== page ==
ethrbunny ethrbunny - 3 months ago 29
Java Question

Kafka KStream - using a StateStore

Im building a KStream based topology and want to use .process() to write some intermediate values to a DB. This step doesn't change the nature of the data so using a map/reduce sort of function seems unnecessary.

Adding a Processor in and of itself is a somewhat lengthy process as one needs to create a ProcessorSupplier and pass this instance to the KStream.process() function along with a State Store name. It's this step that has me a bit baffled.


  1. I don't see a way to add a StateStore object to my topology. It requires a StateStoreSupplier as well though.



Failing to add said StateStore gives this error when the app is run:


Exception in thread "main" org.apache.kafka.streams.errors.TopologyBuilderException: Invalid topology building: StateStore my-state-store is not added yet.



  1. Is this even the appropriate way to do a 'one off'?

  2. Why is it necc for a processor to have a state store? Seems like this should be optional for processors that don't maintain state.



Doc:
Process all elements in this stream, one element at a time, by applying a Processor.

Answer

Here's a simple example on how to use state stores, taken from the Confluent Platform documentation on Kafka Streams.

Step 1: Defining the StateStore/StateStoreSupplier:

StateStoreSupplier countStore = Stores.create("Counts")
                                      .withKeys(Serdes.String())
                                      .withValues(Serdes.Long())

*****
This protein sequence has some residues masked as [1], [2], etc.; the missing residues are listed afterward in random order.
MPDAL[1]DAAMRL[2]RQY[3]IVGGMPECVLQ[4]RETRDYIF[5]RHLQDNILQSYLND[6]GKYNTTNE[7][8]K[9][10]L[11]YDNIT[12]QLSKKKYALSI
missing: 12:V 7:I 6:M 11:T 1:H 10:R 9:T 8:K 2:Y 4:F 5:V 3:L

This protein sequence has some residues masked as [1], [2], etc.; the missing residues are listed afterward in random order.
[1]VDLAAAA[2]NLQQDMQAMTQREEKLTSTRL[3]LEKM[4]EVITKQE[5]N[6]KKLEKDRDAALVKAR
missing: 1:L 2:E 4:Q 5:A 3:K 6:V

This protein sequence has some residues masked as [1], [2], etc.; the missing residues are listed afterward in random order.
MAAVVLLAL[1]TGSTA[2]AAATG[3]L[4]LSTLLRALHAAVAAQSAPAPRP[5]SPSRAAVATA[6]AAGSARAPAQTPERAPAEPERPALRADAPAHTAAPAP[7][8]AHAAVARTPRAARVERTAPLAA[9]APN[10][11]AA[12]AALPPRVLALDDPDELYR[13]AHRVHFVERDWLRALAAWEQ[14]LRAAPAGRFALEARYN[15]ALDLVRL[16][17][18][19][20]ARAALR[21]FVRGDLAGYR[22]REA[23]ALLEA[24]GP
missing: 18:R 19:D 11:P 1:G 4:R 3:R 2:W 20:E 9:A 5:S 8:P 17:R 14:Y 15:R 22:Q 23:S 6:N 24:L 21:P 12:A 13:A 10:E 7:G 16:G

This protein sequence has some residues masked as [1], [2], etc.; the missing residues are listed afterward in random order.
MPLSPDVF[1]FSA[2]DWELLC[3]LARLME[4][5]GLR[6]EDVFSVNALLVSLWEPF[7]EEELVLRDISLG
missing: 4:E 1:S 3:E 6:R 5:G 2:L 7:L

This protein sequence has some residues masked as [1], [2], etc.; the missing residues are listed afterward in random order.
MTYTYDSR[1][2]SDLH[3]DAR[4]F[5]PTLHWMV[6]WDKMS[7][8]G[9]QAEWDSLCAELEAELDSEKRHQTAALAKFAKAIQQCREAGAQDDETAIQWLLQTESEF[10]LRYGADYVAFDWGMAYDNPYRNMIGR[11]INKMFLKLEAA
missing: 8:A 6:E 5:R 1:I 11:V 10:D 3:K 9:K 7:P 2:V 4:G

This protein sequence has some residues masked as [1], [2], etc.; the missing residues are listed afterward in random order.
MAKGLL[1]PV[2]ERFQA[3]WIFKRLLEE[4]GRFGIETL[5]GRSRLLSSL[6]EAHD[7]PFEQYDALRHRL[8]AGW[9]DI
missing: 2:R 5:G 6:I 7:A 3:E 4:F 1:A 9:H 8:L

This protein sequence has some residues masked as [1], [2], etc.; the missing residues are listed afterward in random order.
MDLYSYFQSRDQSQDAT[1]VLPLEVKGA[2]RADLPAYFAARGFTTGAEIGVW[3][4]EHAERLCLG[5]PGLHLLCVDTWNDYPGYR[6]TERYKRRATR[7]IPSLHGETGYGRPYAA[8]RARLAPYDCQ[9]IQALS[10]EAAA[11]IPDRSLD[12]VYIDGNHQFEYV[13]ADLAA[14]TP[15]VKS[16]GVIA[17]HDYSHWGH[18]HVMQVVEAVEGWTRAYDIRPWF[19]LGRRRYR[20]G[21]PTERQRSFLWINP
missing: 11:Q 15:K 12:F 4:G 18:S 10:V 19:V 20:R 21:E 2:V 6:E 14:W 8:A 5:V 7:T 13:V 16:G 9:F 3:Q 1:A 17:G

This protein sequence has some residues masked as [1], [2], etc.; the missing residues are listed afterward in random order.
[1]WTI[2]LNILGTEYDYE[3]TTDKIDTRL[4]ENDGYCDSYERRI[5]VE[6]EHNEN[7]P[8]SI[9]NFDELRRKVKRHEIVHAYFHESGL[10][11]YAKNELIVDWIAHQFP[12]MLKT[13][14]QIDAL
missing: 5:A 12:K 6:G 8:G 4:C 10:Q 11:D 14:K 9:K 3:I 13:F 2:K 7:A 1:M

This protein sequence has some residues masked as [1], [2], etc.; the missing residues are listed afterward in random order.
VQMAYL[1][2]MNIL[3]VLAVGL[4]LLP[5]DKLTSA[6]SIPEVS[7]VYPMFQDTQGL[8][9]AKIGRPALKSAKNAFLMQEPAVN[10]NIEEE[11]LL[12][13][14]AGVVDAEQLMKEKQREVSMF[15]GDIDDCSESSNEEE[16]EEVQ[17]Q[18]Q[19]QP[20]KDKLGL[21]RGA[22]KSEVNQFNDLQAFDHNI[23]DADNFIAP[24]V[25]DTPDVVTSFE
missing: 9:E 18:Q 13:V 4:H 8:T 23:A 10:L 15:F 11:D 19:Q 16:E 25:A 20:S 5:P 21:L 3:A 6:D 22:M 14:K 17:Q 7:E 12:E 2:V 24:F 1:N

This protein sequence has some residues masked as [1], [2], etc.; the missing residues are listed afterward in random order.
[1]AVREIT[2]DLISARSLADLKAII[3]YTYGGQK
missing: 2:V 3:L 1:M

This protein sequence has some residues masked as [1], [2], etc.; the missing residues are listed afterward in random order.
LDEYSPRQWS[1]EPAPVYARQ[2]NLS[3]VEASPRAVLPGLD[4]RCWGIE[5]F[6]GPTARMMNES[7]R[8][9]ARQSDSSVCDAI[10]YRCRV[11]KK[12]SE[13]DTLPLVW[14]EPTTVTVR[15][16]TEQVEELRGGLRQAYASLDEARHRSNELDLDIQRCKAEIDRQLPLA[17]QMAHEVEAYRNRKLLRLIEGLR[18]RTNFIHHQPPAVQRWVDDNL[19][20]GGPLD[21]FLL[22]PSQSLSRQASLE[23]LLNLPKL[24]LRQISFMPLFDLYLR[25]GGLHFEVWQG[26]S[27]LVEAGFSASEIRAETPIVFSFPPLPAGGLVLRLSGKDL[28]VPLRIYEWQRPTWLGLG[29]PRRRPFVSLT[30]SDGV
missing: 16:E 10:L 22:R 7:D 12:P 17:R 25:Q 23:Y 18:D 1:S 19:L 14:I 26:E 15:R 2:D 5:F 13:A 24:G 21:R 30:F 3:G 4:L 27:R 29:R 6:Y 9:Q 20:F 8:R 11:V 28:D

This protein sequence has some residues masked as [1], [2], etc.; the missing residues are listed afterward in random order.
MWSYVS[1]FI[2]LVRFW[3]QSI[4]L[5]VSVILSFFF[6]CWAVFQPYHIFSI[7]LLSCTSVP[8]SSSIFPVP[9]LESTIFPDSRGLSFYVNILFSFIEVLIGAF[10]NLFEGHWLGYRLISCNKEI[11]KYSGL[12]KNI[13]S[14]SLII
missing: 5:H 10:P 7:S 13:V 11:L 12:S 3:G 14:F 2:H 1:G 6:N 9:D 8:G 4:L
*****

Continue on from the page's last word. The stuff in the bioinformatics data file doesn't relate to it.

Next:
.persistent()
                                      .build();
  1. I don't see a way to add a StateStore object to my topology. It requires a StateStoreSupplier as well though.

Step 2: Adding the state store to your topology.

Option A - When using the Processor API:

TopologyBuilder builder = new TopologyBuilder();

// add the source processor node that takes Kafka topic "source-topic" as input
builder.addSource("Source", "source-topic")
       .addProcessor("Process", () -> new WordCountProcessor(), "Source")
       // Add the countStore associated with the WordCountProcessor processor
       .addStateStore(countStore, "Process")
       .addSink("Sink", "sink-topic", "Process");

Option B - When using the Kafka Streams DSL:

Here you need to call KStreamBuilder#addStateStore("name-of-your-store") to add the state store to your processor topology. Then, when calling methods such as KStream#process() or KStream#transform(), you must also pass in the name of the state store -- otherwise your application will fail at runtime.

At the example of KStream#transform():

KStreamBuilder builder = new KStreamBuilder();

StateStoreSupplier countStore = Stores.create("Counts")
    .withKeys(Serdes.String())
    .withValues(Serdes.Long())
    .persistent()
    .build();

// Add the countStore that will be used within the Transformer[Supplier]
// that we pass into `transform()` below.
builder.addStateStore(countStore);

KStream<byte[], String> input = builder.stream(inputTopic);

KStream<String, Long> transformed =
    input.transform(/* your TransformerSupplier */, countStore.name());
  1. Is this even the appropriate way to do a 'one off'?

Not sure I fully understand this question. :-)

  1. Why is it necc for a processor to have a state store? Seems like this should be optional for processors that don't maintain state.

You are right -- you don't need a state store if your processor does not maintain state.

Edit (after the follow-up question): If you are using the DSL, you need to simply call KStreamBuilder#addStateStore("name-of-your-store") to add the state store to your processor topology.

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